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Ronald Corey, CM (born 13 December 1938)[1] is a Canadian businessman and former professional ice hockey executive with the Montreal Canadiens of the National Hockey League (NHL). In 1991, he was made a Member of the Order of Canada.

Businessman


As of 2012, Corey serves as director of Transamerica Life Companies, Schiff Nutrition International Inc. and The Canadian Museum for Human Rights. He is also president of Ronald Corey Groupe Conseil Ltée.[2] Corey has also served as Chairman of the Port of Montreal.[2] Prior to joining the Canadiens' organization, Corey was president of the Carling-O'Keefe brewery.[3]

Montreal Canadiens executive


On November 12, 1982, Corey was appointed president of the Canadiens.[4] During his term as president, the team won two Stanley Cups; in 1986 and 1993. Corey was president for the building of the Bell Centre, however during the 1990s, the team's business declined under the indirect ownership of parent company Molson Brewery by Foster's.[5]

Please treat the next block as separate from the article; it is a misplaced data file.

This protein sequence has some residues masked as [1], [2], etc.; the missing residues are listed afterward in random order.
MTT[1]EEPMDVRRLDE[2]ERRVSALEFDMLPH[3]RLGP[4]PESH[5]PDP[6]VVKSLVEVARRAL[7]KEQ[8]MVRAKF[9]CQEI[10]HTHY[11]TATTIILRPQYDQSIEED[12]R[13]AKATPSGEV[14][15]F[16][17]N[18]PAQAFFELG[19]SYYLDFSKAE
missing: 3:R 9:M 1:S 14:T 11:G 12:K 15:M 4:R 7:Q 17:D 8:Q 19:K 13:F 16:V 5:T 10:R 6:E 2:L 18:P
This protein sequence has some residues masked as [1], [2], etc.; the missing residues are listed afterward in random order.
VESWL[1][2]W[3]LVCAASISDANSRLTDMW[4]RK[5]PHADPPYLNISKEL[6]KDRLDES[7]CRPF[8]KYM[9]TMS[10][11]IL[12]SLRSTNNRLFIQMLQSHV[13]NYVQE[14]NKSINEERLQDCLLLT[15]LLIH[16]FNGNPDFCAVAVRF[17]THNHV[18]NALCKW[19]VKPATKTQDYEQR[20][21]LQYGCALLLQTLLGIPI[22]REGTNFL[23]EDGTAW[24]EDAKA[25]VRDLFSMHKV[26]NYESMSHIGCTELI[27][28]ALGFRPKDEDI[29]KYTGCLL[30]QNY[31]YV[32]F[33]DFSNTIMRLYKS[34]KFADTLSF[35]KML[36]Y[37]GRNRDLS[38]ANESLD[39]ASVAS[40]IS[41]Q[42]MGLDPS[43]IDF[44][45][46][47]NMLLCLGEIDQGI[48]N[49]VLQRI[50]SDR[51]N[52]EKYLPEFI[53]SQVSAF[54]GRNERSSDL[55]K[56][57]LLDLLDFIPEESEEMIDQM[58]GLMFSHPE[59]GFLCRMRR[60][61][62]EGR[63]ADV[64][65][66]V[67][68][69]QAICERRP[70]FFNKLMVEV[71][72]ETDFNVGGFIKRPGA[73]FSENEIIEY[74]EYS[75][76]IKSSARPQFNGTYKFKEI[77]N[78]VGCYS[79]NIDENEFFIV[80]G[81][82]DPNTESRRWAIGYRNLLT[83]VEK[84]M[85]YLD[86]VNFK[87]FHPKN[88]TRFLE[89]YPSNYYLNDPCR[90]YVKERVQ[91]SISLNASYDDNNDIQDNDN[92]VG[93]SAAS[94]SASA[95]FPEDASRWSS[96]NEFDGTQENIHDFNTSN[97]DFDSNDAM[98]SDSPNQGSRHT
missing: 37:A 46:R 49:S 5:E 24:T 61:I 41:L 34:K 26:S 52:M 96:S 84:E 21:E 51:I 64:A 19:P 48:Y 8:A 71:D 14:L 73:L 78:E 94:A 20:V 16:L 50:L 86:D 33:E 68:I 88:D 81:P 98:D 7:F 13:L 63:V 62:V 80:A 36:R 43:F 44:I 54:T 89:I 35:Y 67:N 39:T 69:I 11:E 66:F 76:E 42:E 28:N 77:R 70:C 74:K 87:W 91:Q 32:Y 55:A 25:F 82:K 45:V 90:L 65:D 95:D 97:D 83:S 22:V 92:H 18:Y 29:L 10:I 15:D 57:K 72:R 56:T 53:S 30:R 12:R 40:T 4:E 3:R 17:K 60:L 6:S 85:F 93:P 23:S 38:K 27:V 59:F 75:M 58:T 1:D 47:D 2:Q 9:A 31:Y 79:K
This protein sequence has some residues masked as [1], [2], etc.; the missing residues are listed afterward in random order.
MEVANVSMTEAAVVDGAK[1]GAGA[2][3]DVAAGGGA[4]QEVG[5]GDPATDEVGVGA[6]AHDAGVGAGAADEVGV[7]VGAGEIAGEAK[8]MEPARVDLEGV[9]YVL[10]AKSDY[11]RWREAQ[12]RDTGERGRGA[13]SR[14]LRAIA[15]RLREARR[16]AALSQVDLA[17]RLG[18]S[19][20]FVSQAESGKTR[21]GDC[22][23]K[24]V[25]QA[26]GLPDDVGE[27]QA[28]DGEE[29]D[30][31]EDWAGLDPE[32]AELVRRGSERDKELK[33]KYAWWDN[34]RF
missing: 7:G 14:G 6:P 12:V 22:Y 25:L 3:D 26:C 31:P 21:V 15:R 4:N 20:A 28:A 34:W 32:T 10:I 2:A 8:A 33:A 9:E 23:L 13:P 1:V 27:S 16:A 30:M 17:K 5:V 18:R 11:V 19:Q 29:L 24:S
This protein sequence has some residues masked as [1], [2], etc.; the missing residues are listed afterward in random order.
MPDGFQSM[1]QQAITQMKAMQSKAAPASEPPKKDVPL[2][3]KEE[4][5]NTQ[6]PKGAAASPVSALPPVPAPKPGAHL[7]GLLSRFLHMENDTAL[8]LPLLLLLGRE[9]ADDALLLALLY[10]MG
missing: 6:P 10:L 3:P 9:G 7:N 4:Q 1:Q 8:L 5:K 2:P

Corey was known for his good treatment of past Canadiens' stars Maurice Richard and Guy Lafleur. In 1986, he also brought Doug Harvey back into the Canadiens' organization, as a scout and arranging the retirement of his jersey number 2.[6] He was also criticized by the media for poor management decisions in the hiring of Montreal Canadiens general managers. One famous action of Corey's was the firing, four games into the 1995–96 season, of the entire Canadiens' hockey management - general manager Serge Savard and coaches Jacques Demers, Carol Vadnais and Andre Boudrias, and replaced them with Rejean Houle and Mario Tremblay. Houle had no previous general manager experience while Tremblay had no coaching experience, and the moves would indirectly lead to the departure of star goaltender Patrick Roy weeks later. Earlier, however, Savard had been hired by Corey with no prior front-office experience and went on to put together 2 Stanley Cup-winning teams.[7] Corey retired in May 1999, after Molson openly discussed selling the team, he was unwilling and unable to fulfill that mandate, and Molson went on installing new team president Pierre Boivin. The Canadiens were soon sold to American businessman George Gillett.

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